While a special use, like a variance, deviates from the principal permitted uses of a zoning ordinance, it differs in scope and purpose. Jones, 217 Ill.App.3d at 89, 159 Ill.Dec. 986, 576 N.E.2d 909. In contrast to a variance, which is authority extended to a property owner to use his property in a manner forbidden by the zoning enactment and which is usually based on a showing of hardship, a special use allows use of property that is expressly permitted by the zoning enactment. Chicago Heights, 196 Ill.2d at 17, 255 Ill.Dec. 434, 749 N.E.2d 916; Hawthorne v. Village of Olympia Fields, 204 Ill.2d 243, 253 n. 2, 274 Ill.Dec. 59, 790 N.E.2d 832 (2003) (same). See also 9 Real Property Service Illinois ch. 46, § 46:101 (1993) ("In contrast to variations, special use permits are granted only for uses listed in the ordinance"). Consistent with this distinction, a special use is not subject to the same procedural requirements as a variance. Jones, 217 Ill.App.3d at 89, 159 Ill.Dec. 986, 576 N.E.2d 909; see also Kotrich v. County of Du Page, 19 Ill.2d 181, 188, 166 N.E.2d 601 (1960).
Further, a special use also differs from a zoning amendment, which changes or alters the original ordinance or some of its provisions. Jones, 217 Ill.App.3d at 89, 159 Ill.Dec. 986, 576 N.E.2d 909. See also 9 Real Property Service Illinois ch. 46, § 46:35 (1993). Although a special use authorizes use of property contrary to the ordinance, it is not the equivalent of a zoning amendment. Jones, 217 Ill.App.3d at 89, 159 Ill.Dec. 986, 576 N.E.2d 909; see also Consumers Illinois Water Co. v. County of Will, 220 Ill.App.3d 93, 96, 162 Ill.Dec. 744, 580 N.E.2d 927 (1991) (rejecting argument that a special use permit is tantamount to a change in the zoning map); accord 3 A. Rathkopf & D. Rathkopf, Law of Zoning and Planning ch. 61, § 61:12 (2005) (special use is not a zoning change). Rather, by its very nature, a special use originates in the ordinance, in contrast to an amendment of the ordinance. Jones, 217 Ill.App.3d at 91, 159 Ill.Dec. 986, 576 N.E.2d 909; see Consumers Illinois Water Co., 220 Ill.App.3d at 96, 162 Ill.Dec. 744, 580 N.E.2d 927 (special use may be created in existing zoning district without changing underlying zoning classification or zoning map). This is so because a special use "authorizes a use of the land pursuant to the existing zoning ordinance." Jones, 217 Ill.App.3d at 91, 159 Ill.Dec. 986, 576 N.E.2d 909. See also Chicago Heights, 196 Ill.2d at 17, 255 Ill.Dec. 434, 749 N.E.2d 916 (inclusion of a special use within a zoning ordinance is tantamount to a legislative finding that the permitted use is in harmony with the general zoning plan).
Moreover, a special use permit may be issued for certain periods of time and under certain circumstances which allow the county authorities the opportunity to maintain a certain degree of control of the special use. Consumers Illinois Water Co., 220 Ill.App.3d at 96, 162 Ill.Dec. 744, 580 N.E.2d 927. See also Rockford Blacktop Construction Co. v. County of Boone, 263 Ill.App.3d 274, 282, 200 Ill.Dec. 738, 635 N.E.2d 1077 (1994) (five-year restriction on special use permit reasonable).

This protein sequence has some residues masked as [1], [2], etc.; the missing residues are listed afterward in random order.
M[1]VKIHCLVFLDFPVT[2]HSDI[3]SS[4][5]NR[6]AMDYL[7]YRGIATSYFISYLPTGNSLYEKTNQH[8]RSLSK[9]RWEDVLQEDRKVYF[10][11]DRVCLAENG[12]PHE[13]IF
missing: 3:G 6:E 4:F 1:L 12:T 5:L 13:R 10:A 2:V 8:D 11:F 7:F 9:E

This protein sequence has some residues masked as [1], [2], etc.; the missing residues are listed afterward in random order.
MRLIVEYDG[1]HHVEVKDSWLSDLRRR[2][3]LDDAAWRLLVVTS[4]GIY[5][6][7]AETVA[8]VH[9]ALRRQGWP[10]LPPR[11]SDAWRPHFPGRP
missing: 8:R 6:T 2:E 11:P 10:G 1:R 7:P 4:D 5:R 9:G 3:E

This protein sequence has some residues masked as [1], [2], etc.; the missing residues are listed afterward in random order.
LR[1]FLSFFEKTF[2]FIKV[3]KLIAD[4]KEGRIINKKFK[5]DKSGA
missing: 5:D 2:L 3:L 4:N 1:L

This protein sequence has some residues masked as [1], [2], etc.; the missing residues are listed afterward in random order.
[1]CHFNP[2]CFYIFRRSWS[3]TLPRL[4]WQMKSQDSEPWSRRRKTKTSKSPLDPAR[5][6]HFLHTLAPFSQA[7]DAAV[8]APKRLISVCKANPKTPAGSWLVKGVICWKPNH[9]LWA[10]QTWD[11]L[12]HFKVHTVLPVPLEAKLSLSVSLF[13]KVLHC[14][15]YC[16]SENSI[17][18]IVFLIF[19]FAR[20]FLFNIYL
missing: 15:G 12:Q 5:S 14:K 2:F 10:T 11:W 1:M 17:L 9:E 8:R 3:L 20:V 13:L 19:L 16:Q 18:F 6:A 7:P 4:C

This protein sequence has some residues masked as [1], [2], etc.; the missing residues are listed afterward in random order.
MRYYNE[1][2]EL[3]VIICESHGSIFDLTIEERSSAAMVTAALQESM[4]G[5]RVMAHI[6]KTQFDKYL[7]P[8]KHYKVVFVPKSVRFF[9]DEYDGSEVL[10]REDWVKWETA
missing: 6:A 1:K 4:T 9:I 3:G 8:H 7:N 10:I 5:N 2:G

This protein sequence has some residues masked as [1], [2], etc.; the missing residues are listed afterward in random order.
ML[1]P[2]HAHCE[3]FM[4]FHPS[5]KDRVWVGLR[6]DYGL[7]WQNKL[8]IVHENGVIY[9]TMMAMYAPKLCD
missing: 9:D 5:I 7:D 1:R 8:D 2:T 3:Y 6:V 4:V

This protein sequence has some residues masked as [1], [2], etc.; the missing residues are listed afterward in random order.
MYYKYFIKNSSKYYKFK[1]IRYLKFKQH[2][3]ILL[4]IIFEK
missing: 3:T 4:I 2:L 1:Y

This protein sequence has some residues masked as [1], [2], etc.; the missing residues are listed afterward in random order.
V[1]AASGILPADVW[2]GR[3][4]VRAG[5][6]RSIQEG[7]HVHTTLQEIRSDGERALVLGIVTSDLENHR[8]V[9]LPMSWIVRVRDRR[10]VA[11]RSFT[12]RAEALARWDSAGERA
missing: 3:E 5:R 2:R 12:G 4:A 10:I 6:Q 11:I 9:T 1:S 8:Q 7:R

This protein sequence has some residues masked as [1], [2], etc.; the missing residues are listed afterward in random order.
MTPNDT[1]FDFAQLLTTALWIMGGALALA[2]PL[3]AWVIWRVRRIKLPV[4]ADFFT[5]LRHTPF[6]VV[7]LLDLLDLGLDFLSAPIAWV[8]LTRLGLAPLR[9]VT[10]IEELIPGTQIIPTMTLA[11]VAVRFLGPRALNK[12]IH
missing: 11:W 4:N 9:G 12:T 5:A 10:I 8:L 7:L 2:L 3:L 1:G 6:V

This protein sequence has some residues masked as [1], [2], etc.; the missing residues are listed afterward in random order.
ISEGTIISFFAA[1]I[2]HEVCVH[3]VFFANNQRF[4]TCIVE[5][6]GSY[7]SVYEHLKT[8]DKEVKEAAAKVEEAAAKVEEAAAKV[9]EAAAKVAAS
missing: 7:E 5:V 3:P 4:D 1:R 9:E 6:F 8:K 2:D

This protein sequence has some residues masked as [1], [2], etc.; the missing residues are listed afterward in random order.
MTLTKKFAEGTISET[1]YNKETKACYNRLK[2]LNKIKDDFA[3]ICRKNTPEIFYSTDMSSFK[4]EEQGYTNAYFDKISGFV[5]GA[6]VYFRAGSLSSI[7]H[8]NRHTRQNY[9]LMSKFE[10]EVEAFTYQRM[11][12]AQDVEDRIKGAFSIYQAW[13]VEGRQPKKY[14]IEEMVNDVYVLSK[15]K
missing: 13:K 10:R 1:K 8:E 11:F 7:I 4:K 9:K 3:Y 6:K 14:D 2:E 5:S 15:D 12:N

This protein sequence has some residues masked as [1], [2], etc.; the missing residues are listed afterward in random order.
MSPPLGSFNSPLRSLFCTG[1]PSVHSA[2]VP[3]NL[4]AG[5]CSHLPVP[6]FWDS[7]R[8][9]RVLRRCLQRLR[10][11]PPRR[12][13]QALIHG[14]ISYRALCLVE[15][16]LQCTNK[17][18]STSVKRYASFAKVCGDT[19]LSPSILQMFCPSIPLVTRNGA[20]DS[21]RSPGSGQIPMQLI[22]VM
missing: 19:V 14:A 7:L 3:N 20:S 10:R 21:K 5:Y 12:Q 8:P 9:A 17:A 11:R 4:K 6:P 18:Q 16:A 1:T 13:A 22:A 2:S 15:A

The parties submit that no Illinois case has addressed the specific question raised here of whether a special use permit runs with the land and we have not found any case directly on point. Defendants, however, also fail to provide any legal authority to support their claim that the special use designation on the County's 1996 zoning map amounts to an amendment of the zoning map. Thus, we could consider that point waived. See Bank of Waukegan v. Village of Vernon Hills, 254 Ill.App.3d 24, 33, 193 Ill.Dec. 212, 626 N.E.2d 245 (1993) (citing Supreme Court Rule 341(e)(7) (134 Ill.2d R. 341(e)(7) (points not supported by citation to any authority are waived)).
Rather, we consider the contention, but note that similar arguments have previously been rejected. To the contrary, our courts have held that a special use permit does not change the zoning map, nor does a map designation of a permitted special use amend the zoning ordinance.
In Consumers Illinois Water Co., the court rejected the argument that the granting of a special use permit was tantamount to a change in the zoning map. Consumers Illinois Water Co., 220 Ill.App.3d at 96, 162 Ill.Dec. 744, 580 N.E.2d 927. This determination was based on the recognition that a special use is one which may be created in an existing zoning district without changing the underlying zoning classification or the zoning map. Consumers Illinois Water Co., 220 Ill.App.3d at 96, 162 Ill.Dec. 744, 580 N.E.2d 927.
In Jones, an argument was made that permitted special uses, which were shown on the official city zoning map, were amendments to the existing zoning ordinances. Jones, 217 Ill.App.3d at 92, 159 Ill.Dec. 986, 576 N.E.2d 909. There, the court determined that when the special use was granted, the underlying zoning classification for the area remained the same. Jones, 217 Ill.App.3d at 92, 159 Ill.Dec. 986, 576 N.E.2d 909. The special use was "merely a designated use within the zoned district which is indicated on the official zoning map." Jones, 217 Ill.App.3d at 92, 159 Ill.Dec. 986, 576 N.E.2d 909. The designation of the special use on the map was simply a means of giving notice that a special use was being made of a certain parcel of land: the map designation was, in essence, a convenience to the public. Jones, 217 Ill.App.3d at 92, 159 Ill.Dec. 986, 576 N.E.2d 909.
Here, too, the special use granted in 1978 did not disturb the underlying residential zoning classification of the Timberlane Estates subdivision. See Consumers Illinois Water Co., 220 Ill.App.3d at 96, 162 Ill.Dec. 744, 580 N.E.2d 927. Nor did notation of the special use on the 1996 zoning map, showing "R-4 SU" for the entire subdivision, amend the zoning classification. See Consumers Illinois Water Co., 220 Ill.App.3d at 96, 162 Ill.Dec. 744, 580 N.E.2d 927; Jones, 217 Ill.App.3d at 92, 159 Ill.Dec. 986, 576 N.E.2d 909. Rather, the underlying zoning classification remains single-family residential and the notation of the special use designation was merely a notice, or a convenience, to the public. See Jones, 217 Ill.App.3d at 92, 159 Ill.Dec. 986, 576 N.E.2d 909.